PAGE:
These chefs look at soups around the world to inspire this universal comfort food.

By Kristin Donnelly
Updated May 23, 2017

These chefs look at soups around the world to inspire this universal comfort food.

1. With tomatoes and lime.
Chef Patricia Quintana makes her soup like they do in the Yucatán, with tomatoes, spices and plenty of lime juice.

2. With coconut milk broth.
TV chef Andrew Zimmern likes his soup Thai-style, with a fragrant sweet-and-sour broth flavored with tamarind and coconut milk. Baltimore chef Spike Gjerde makes a faster, lighter version that uses rotisserie chicken.

3. With rice and Asian aromatics.
In his Cambodian soup, New York City chef Ratha Chau adds shrimp and rice along with the chicken and flavors his broth with ginger, garlic, fish sauce and herbs.

4. With wontons.
NYC chef Paul Liebrandt serves Hong Kong-style chicken-filled wontons in his sweet-spiced broth.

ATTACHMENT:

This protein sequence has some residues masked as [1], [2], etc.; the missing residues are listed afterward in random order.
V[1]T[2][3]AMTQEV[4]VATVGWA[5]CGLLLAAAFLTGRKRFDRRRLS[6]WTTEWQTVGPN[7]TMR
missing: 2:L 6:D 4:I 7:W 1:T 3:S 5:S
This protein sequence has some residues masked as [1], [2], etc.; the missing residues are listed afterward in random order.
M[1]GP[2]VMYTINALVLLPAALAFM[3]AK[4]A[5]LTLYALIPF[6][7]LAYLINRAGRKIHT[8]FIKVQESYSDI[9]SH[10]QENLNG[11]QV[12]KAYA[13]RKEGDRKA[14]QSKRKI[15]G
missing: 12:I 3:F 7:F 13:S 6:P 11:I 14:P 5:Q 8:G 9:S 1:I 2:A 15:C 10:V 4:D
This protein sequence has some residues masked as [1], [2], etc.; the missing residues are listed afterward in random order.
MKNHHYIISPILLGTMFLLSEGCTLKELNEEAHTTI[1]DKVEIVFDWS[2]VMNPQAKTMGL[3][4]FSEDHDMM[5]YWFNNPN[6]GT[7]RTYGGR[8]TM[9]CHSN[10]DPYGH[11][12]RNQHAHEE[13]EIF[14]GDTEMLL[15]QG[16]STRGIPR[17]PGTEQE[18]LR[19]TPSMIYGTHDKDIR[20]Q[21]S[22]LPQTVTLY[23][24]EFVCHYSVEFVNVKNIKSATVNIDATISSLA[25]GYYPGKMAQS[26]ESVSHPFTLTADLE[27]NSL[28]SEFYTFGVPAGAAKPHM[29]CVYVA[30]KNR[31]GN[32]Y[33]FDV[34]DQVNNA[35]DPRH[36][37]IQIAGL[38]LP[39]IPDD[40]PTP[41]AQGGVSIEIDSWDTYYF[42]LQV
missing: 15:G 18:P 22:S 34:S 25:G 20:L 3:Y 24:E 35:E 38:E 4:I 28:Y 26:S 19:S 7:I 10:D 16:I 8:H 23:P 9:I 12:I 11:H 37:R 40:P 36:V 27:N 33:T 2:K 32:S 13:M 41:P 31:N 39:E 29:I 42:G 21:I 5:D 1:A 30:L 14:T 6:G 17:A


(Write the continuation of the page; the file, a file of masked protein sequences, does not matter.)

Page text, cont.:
5. With creamy yogurt broth.
California chef Joyce Goldstein makes a creamy but flavorful Turkish soup, adding yogurt and an egg yolk to the broth and a spicy garlic butter.

6. With vermicelli.
Corn cobs are the secret to the incredible fish-sauce-spiked broth that Los Angeles chef Kuniko Yagi makes for her chicken noodle soup.

7. With matzo balls.
Chef Dan Barber mixes together rosemary-scented matzo balls to float in his herb-laden chicken wing broth.

Kristin Donnelly is a former Food & Wine editor and author of the forthcoming The Modern Potluck (Clarkson Potter, 2016). She is also the cofounder of Stewart & Claire, a line of all-natural lip balms made in Brooklyn.